Andy Doyle (and Anglicanism) on Scripture

It is wonderful to see our (ie, the Episcopal Diocese of Texas’) bishop coadjutor-elect Andy Doyle reflect seriously and faithfully on Holy Scripture. See here and here.

He is surely correct that, without the whole community of God’s people reading and grappling with Scripture on a day-in, day-out basis, we have little realistic hope to see God work powerfully among us in unity.

In fact, from everything I have studied and experienced, it seems to me that this is the primary difference between Anglicanism on the one hand, and evangelicalism and the Reformed tradition on the other, with respect to thinking about Scripture.

I have written here and elsewhere about how Anglicanism sees Scripture as having its primary context in the corporate worship of God. What I have realized more recently however is that the great vision of Anglicanism (to name three disparate examples: Thomas Cranmer, Philip Turner, and Andy Doyle) is to have the full people of God reading the Bible together in such a way that the narrative of Scripture — what is called the “rule of faith” as summarized by the Apostles’ and Nicene Creeds — comes to saturate our lives.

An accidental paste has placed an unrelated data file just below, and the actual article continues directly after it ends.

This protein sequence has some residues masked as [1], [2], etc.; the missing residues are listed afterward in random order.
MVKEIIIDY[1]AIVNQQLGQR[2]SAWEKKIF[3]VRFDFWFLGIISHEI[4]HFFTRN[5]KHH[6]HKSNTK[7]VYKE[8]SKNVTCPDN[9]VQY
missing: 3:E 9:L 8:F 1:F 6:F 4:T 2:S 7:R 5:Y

Bishop Tom Wright provides a good example of this emphasis on narrative or story within the whole of the liturgy here (about half way through the video).

For Anglicanism, the least important mode of imbibing Scripture is what you might call “the library-based study of Scripture.” Important, yes, for scholars (doctors of the church, perhaps) or for someone who heard something in gathered worship who then wants a question answered or who wants to dig deeper, but secondary to the liturgical reading of God’s word, both in the mode of proclamation within the Eucharist, as well as in the more meditative, lectio divina mode of the Daily Office (whether in a community or in spatial isolation from the community).

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